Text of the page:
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District needs citizen input to restore eroding credibility

Mike Anthony
Obtaining voter approval of Proposition P in November 2000 was a great achievement for the Mehlville School District and a real victory for the community and its children.

The primary reason for the successful passage of Proposition P was the community engagement process that was utilized by the district. After nearly seven months' work involving the participation of 3,500 community members, the district's Citizens' Advisory Committee for Facilities recommended placing a $70.2 million bond issue on the ballot.

The Board of Education agreed with the community's assessment of the needs of the school district. In fact, the board voted 6-1 on Aug. 15, 2000, to accept the facilities master plan recommended by the CACF with modifications, reducing the proposal to $68.4 million. The approved minutes of that meeting state: "Mr. David Gralike suggested that the board reach a decision on the amount of the proposal before discussing ballot language.''

This newspaper endorsed Proposition P as a nearly $68.4 million bond issue that would be funded by a 49-cent tax-rate increase.

It's painful to hear a Mehlville administrator say today: "The voters approved a 49-cent levy. They didn't approve a $68 million project.''

Statements such as that are giving the Mehlville School District the credibility problem that it has today.

In recent years, Mehlville has valued community input, utilizing a variety of committees to help select administrators and make recommendations to the board on a variety of issues. But where has that input been on Proposition P? The Oversight Committee that originally was envisioned by Superintendent John Cary as "almost a watchdog to report back to the Board of Education,'' has been unable to do its job properly because of a lack of information.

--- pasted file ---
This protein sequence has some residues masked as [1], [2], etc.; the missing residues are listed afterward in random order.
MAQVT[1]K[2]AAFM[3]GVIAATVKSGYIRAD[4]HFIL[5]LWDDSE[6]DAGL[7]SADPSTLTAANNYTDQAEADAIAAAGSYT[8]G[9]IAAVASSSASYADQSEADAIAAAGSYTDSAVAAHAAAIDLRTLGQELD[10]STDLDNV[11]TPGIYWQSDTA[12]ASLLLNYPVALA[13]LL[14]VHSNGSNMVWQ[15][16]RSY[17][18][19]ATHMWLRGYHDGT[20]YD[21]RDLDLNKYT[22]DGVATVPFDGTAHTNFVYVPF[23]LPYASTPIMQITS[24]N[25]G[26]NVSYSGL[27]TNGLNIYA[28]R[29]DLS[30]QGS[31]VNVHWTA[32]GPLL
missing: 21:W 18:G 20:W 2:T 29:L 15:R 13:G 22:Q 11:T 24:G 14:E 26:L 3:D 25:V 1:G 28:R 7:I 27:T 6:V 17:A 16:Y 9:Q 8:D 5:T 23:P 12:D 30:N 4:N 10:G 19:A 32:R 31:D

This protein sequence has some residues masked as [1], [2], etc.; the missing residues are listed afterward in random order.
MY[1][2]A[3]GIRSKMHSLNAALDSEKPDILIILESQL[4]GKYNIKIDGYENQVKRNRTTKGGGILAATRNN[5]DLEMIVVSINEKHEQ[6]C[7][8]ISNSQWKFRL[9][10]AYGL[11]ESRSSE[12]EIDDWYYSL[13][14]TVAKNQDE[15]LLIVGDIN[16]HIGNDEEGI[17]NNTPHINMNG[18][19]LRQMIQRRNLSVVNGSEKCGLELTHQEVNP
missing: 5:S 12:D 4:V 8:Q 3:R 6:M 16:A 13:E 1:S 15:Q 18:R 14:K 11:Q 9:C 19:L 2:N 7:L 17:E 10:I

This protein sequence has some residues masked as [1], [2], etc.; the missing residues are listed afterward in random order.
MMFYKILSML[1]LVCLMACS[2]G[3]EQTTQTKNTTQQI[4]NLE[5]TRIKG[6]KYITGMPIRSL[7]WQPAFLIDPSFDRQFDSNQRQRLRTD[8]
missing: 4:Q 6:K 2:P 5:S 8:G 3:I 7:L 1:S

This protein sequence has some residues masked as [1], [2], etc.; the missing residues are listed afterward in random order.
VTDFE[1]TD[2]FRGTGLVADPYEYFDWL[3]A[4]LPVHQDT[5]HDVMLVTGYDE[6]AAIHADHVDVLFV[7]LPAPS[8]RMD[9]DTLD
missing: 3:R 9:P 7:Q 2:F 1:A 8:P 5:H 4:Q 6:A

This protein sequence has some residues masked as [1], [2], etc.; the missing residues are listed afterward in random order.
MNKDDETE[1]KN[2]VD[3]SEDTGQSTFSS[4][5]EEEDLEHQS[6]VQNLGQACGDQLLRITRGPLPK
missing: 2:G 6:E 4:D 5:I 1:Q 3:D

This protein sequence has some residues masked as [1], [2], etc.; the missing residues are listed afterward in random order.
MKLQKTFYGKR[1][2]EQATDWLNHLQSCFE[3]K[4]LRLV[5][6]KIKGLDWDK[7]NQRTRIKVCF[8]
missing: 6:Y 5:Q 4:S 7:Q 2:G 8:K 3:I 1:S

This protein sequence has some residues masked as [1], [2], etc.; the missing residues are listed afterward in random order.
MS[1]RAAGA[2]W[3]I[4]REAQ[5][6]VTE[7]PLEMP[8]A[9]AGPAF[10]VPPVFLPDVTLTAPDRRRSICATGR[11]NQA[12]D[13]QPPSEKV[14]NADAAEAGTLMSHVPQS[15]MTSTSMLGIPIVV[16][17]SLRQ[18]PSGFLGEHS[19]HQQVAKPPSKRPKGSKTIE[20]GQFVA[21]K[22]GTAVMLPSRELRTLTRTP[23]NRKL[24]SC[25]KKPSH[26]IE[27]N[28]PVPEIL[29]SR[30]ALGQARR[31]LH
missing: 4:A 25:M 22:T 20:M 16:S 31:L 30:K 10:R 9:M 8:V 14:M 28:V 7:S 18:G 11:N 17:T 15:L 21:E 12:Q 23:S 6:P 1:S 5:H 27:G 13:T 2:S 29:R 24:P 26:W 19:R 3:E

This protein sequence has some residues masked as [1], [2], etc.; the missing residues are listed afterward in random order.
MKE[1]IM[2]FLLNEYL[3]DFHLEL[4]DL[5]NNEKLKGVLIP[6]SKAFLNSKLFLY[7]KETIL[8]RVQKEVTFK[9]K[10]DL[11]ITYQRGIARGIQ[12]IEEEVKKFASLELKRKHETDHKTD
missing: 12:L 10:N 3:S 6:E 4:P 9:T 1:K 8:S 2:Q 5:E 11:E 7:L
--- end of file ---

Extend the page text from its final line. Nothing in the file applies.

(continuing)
We know today that the real cost of Proposition P most likely will total at least $86 million, possibly more.

While we don't necessarily disagree with the way the district has spent and will spend additional money on Proposition P-related projects, it's laughable to hear district officials say they've been up front and open with the community about Proposition P.

To restore its eroding credibility, we believe the district should engage the community before making any additional Proposition P-related decisions, particularly on what to do with the millions of dollars in excess revenue being generated by the 49 cents.

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